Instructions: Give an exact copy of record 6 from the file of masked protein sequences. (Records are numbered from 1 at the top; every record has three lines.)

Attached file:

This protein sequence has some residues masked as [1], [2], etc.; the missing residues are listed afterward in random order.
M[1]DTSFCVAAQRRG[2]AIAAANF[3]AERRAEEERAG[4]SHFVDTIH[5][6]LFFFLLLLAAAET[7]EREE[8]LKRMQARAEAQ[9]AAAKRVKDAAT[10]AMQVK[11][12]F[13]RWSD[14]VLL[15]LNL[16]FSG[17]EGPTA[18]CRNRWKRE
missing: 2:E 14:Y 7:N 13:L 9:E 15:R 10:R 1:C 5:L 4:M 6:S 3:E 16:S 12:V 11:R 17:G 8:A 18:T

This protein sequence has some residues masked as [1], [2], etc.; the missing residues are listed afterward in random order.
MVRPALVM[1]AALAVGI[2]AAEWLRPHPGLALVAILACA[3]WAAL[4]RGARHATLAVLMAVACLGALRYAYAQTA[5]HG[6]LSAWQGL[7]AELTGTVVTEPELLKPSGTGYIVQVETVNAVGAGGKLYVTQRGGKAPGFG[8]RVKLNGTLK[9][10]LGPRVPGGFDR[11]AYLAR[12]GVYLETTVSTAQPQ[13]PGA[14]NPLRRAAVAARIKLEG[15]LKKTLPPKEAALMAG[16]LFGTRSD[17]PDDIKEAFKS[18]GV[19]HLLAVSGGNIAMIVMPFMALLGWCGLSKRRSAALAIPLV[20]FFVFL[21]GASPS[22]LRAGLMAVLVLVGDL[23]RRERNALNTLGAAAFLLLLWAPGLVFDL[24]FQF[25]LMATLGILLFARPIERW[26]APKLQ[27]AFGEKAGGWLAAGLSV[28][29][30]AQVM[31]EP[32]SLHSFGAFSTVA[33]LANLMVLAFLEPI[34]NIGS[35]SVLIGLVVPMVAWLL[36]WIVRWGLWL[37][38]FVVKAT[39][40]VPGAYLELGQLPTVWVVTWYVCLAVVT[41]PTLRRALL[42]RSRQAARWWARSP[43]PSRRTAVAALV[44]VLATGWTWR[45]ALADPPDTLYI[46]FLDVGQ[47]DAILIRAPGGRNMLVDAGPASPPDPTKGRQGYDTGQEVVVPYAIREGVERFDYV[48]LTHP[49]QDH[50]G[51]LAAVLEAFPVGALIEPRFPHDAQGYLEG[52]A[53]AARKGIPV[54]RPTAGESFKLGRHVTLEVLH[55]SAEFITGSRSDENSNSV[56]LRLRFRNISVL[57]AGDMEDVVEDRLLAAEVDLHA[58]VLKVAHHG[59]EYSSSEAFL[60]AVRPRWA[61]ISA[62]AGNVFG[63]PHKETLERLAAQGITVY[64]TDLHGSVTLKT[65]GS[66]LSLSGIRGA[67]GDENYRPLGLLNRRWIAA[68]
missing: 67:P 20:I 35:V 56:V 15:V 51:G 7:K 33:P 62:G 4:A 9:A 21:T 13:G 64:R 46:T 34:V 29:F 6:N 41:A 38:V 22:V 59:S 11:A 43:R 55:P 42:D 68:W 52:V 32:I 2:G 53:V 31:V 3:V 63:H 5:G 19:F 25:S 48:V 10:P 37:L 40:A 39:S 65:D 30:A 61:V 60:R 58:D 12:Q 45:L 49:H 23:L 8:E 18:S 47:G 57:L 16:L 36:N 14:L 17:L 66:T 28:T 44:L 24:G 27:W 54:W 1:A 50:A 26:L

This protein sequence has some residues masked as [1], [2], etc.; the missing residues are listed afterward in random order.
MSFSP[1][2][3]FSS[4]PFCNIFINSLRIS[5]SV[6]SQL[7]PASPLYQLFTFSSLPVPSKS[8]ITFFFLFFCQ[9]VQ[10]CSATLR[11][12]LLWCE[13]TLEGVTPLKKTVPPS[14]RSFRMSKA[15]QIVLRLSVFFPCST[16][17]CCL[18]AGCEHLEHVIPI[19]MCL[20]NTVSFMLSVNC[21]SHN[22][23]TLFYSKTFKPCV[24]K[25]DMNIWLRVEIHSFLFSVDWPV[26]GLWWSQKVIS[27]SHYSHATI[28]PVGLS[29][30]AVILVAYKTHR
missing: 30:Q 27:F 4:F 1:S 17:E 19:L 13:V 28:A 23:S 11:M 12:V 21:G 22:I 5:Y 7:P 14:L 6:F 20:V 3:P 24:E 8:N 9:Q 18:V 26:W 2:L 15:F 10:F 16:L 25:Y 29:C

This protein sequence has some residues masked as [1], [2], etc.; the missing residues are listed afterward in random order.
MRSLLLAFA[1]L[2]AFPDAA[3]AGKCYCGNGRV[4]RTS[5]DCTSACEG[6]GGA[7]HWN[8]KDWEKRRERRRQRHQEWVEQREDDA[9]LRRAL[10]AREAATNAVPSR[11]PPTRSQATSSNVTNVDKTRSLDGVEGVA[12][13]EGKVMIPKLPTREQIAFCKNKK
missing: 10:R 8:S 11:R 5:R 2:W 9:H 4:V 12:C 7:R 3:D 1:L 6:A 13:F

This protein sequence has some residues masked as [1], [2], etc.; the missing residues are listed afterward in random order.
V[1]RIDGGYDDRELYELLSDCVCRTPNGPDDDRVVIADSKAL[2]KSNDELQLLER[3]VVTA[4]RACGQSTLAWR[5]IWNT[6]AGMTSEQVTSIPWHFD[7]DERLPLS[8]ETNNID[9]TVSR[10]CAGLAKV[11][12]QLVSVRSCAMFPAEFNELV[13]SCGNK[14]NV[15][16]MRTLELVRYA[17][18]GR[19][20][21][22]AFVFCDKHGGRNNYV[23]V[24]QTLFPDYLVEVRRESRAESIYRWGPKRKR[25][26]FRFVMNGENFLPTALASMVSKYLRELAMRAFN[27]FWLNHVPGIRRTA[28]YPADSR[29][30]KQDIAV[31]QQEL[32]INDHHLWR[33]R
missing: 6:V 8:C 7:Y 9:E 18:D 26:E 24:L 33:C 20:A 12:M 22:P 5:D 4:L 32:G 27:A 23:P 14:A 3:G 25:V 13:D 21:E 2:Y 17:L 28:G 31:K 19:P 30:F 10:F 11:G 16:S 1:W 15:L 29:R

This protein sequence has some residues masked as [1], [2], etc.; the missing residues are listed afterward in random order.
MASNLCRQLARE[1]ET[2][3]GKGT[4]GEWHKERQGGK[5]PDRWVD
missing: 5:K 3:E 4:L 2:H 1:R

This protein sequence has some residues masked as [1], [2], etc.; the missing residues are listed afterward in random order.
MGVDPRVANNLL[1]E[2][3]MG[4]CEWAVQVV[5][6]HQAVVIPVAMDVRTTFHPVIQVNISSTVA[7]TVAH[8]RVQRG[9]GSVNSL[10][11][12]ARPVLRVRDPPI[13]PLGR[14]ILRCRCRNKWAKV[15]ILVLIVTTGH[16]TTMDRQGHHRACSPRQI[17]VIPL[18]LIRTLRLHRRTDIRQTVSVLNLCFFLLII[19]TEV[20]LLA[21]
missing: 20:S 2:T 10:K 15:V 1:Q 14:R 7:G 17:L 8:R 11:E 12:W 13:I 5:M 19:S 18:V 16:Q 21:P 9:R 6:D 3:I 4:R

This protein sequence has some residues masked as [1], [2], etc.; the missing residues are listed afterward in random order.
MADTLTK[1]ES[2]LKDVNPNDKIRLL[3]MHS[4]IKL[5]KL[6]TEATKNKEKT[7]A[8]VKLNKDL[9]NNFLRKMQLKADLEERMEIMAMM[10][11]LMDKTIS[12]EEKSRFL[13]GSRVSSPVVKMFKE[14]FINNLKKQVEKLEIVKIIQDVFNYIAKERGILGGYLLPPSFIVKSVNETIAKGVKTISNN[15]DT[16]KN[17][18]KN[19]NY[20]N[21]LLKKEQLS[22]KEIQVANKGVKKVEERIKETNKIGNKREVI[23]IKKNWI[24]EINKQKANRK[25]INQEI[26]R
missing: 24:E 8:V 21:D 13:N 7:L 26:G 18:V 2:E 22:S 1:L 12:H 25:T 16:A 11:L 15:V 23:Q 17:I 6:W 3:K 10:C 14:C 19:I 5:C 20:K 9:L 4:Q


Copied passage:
This protein sequence has some residues masked as [1], [2], etc.; the missing residues are listed afterward in random order.
MASNLCRQLARE[1]ET[2][3]GKGT[4]GEWHKERQGGK[5]PDRWVD
missing: 5:K 3:E 4:L 2:H 1:R